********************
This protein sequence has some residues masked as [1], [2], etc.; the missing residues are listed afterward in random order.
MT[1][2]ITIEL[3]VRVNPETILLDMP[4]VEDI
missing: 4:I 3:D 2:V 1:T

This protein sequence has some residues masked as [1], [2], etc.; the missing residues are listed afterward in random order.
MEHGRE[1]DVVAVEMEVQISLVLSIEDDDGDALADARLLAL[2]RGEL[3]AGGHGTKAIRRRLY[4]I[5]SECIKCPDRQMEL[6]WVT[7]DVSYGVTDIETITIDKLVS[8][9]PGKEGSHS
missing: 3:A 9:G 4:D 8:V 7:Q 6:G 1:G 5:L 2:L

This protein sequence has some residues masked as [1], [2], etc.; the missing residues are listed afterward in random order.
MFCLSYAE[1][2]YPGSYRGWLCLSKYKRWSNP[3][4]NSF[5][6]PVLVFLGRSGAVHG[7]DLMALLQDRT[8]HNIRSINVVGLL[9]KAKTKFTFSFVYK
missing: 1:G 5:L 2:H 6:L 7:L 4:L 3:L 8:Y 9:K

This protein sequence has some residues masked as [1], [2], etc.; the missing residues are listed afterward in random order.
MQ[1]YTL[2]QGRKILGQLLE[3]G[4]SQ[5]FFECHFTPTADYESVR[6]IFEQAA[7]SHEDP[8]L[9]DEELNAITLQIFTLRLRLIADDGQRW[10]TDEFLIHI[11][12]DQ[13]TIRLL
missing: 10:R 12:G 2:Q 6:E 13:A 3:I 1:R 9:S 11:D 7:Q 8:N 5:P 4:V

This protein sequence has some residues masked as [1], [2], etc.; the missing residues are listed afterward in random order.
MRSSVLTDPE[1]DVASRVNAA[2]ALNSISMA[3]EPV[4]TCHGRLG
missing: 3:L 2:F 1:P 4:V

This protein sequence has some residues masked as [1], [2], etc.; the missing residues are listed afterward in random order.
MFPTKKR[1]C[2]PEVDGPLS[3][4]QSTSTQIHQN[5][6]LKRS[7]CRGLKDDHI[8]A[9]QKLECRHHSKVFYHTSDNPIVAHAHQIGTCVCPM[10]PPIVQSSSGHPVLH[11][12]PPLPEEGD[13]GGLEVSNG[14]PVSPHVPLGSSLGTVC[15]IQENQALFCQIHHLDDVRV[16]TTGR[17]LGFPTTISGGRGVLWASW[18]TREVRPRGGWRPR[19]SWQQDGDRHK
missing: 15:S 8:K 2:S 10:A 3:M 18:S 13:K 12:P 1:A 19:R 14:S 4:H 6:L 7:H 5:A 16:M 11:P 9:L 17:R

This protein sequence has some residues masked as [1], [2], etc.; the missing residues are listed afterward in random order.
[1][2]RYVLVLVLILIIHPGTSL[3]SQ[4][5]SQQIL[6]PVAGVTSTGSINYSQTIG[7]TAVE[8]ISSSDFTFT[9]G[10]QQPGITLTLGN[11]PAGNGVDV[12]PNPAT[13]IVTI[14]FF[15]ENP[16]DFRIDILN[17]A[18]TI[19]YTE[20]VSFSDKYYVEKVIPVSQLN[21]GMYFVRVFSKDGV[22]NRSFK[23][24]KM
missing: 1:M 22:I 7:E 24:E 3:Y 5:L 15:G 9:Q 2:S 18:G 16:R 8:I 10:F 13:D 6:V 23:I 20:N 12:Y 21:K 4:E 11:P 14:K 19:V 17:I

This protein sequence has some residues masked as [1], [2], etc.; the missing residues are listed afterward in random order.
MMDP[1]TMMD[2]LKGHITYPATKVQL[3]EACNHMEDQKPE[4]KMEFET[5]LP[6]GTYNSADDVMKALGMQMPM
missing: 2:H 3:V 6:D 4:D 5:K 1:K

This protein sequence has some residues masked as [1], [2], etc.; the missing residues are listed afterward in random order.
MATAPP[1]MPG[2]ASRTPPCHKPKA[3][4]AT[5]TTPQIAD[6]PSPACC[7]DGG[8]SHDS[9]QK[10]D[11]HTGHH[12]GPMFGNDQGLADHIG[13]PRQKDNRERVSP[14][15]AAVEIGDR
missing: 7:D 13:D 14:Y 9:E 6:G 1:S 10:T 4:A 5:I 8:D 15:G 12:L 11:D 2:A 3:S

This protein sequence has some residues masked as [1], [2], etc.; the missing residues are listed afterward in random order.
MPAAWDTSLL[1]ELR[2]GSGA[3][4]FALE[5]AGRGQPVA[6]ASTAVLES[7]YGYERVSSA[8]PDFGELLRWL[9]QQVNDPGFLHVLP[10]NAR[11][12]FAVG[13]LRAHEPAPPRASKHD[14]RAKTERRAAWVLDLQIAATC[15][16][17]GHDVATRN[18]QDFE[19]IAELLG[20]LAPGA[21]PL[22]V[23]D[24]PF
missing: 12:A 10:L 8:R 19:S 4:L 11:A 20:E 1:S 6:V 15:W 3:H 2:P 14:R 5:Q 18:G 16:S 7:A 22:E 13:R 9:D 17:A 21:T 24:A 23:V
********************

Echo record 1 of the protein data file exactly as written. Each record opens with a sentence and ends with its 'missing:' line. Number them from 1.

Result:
This protein sequence has some residues masked as [1], [2], etc.; the missing residues are listed afterward in random order.
MT[1][2]ITIEL[3]VRVNPETILLDMP[4]VEDI
missing: 4:I 3:D 2:V 1:T